This page has comments on the original 1956 version of the Four Basic Food Groups and the 1992 USDA's Food Guide Pyramid. It includes a challenge to this FGP from the Physicians Committee for Responsible Medicine (a health and nutrition advocacy group). Suggestions are given by the PCRM director and fellow doctors on four new food groups, "recommended revisions to the dietary guidelines for all Americans," "shifting to a healthier lifestyle based on a plant centered diet," and helping the public "translate the scientific nutritional evidence into everyday food choices."

"Turning the Food Pyramid Upside Down" (2000–2001)

http://www.health.harvard.edu/tools/pyramid.html

In this detailed Harvard Medical School Health Publication, see and read about "a new Healthy Eating Pyramid based on carefully conducted scientific research" at the Harvard School of Public Health, and one that turns the USDA FGP upside down.

Dietitians of Canada—News Room

http://www.dietitians.ca/news/index.html

Features links to news releases on dietitians' views, public policy issues, and research, all sponsored by the Canadian Foundation for Dietetic Research, and the Dietitians of Canada. See also the links to Food and Nutrition Experts (with FAQs in PDF format), Research and Position Highlights on nutritional health, a Resource Centre, and Campaigns and Special Events with advice on foods and nutrition. In addition, see the links to Nutrition Resources, and A Career in Nutrition.

The Doctor Will See You Now: Nutrition

http://www.thedoctorwillseeyounow.com/articles/nutrition

See title links to articles under New Topics, Ongoing Topics, and Previous Topics.

Comments for the Dietary Guidelines Advisory Committee from the ADA

http://www.eatright.org/gov/lg081899.html

On August 18, 1999, these comments were offered by the American Dietetic Association, which "stands ready to assist the committee in developing scientifically based and consumer oriented guidelines."

Dietary Guidelines for Americans—Topics Page (Food and Nutrition Information Center)

http://photon.nal.usda.gov/fnic/dga

Links go to summaries and full texts of "Nutrition and Your Health: Dietary Guidelines for Americans" and "Using the Dietary Guidelines for Americans." There are also links to "How Much Are You Eating? Putting the Guidelines Into Practice," "Historical Food Guides Background and Development," "Dietary Recommendations and How They Have Changed Over Time," plus Background and Related Information, e.g., "ABCs of the Dietary Guidelines for Americans: Science and Application" (An Online Self-Study Course), "Summary Table Comparing the Five Editions of the Guidelines," "Questions and Answers on the Dietary Guidelines for Americans 2000," and more. Some documents are in PDF format.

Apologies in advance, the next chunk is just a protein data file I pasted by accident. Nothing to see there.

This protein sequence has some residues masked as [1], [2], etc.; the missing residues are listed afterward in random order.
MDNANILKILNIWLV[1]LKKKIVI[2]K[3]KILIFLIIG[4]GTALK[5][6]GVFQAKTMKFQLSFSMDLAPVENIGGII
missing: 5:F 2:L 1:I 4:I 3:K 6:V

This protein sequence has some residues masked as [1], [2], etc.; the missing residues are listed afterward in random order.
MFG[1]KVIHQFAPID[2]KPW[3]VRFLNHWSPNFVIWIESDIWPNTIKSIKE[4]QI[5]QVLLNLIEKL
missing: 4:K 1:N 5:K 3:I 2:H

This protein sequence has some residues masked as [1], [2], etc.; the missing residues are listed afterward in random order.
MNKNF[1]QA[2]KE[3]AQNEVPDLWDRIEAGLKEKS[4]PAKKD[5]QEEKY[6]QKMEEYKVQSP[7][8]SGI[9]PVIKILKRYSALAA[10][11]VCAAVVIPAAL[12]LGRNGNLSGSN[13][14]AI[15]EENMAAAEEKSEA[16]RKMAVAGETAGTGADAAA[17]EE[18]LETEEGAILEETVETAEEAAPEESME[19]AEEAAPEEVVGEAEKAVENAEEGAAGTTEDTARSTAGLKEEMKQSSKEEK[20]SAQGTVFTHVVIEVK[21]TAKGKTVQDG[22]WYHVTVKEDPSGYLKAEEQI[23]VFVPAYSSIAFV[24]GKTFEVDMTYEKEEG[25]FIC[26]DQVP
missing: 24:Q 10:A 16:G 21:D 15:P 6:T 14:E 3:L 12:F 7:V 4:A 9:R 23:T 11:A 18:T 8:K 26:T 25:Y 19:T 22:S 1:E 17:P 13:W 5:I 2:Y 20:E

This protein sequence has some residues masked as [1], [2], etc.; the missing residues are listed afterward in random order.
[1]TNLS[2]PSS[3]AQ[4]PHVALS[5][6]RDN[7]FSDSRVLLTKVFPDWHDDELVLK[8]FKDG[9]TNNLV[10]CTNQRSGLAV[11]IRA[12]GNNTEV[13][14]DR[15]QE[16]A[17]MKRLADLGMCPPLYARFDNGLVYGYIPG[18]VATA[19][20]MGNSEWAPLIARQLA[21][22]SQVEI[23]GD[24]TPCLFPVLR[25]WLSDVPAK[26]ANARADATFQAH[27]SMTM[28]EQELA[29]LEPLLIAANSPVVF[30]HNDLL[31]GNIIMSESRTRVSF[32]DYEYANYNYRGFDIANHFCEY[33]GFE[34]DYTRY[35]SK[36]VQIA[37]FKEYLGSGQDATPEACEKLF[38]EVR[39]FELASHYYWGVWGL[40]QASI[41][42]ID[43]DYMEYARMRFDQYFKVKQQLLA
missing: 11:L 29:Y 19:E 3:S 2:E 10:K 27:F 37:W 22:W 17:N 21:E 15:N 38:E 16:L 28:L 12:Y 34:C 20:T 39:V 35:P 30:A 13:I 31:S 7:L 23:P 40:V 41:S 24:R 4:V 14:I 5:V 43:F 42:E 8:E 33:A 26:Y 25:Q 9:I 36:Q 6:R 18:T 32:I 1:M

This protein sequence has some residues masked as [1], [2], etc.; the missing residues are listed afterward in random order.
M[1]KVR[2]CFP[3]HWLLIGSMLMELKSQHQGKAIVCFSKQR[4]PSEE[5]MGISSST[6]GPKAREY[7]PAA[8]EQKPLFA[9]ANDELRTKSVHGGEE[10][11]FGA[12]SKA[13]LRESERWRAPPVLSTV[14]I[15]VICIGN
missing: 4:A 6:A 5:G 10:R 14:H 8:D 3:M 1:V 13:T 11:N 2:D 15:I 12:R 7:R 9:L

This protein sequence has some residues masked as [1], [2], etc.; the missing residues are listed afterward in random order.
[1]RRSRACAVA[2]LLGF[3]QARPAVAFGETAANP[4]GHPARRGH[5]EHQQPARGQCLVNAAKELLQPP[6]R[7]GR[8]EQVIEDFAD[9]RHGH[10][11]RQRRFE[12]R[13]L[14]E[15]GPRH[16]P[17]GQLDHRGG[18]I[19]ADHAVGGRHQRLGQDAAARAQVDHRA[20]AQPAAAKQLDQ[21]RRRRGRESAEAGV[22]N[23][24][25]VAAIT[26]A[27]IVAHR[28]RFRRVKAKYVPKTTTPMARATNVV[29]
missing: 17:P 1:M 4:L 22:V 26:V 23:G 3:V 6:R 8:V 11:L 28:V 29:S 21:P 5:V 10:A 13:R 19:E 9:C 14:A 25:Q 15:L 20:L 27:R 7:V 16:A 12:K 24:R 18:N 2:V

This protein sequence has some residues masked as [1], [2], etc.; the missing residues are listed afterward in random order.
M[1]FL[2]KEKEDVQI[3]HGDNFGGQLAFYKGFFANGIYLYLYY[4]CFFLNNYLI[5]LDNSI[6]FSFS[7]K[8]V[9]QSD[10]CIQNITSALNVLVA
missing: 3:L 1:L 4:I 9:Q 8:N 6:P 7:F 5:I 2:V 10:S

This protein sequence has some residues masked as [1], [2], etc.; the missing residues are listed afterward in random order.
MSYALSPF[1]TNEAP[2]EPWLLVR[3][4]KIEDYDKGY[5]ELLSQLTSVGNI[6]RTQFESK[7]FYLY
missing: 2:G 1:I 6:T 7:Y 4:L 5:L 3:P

Nutrition and Your Health—Dietary Guidelines for Americans

http://www.health.gov/dietaryguidelines

See links to a summary and the full text of the current guidelines, "Using the Dietary Guidelines" in PDF format, Release of the Guidelines, Reports of the Dietary Guidelines Advisory Committee on the Dietary Guidelines for the years 2000 and 1995, and Selected Federal Resources especially from the U.S. Department of Agriculture and the U.S. Department of Health and Human Services.

Dietary Guidelines Table of Contents (2000)

http://www.health.gov/dietaryguidelines/dga2000/document/contents.htm

See links to a summary, additional information on nutrition, and information under the topics Aim for Fitness, Build a Healthy Base, and Choose Sensibly.

Building Better Health—Child Nutrition

http://www.buildingbetterhealth.com/topic/childnutrition

Links go to Quick and Healthy breakfasts, lunches, dinners, and snacks; information on school lunches, vegetarian diets, fruits and vegetables, food safety, and more. See also links under In the News (e.g., "Texas Restricts Junk Food Sales in Schools"), Resources (e.g., Web sites, a news archive, and magazine and journal archive), and Cool Tools (e.g., quizzes).

"Classifying Space Food into the Major Food Groups Found in the USDA FGP"

http://teacher.ed.usu.edu/tlnasa/units/SpaceFoodNutrition/16.pdf

An activity from Space Food and Nutrition: An Educators Guide with Activities in Science and Mathematics. (An html format is available by title search at google.com.)

A Young Person's Guide to Good Food!

http://www.cahe.nmsu.edu/pubs/_e/e-112.html

From the College of Agriculture and Home Economics at the University of New Mexico.

"When Choosing Foods and Beverages, Keep These Ideas in Mind"

http://www.ext.vt.edu/pubs/nutrition/348-710/348-710.html

A part of the Virginia State University and Virginia Cooperative Extension Publication "The Food Guide Pyramid and Dietary Guidelines—How Can You Stay Healthy?" See also information on the Milk and Cheese Group and the Fruit Group for more tips on what to drink to follow recommendations for staying healthy as provided in the Food Group Pyramid and Dietary Guidelines.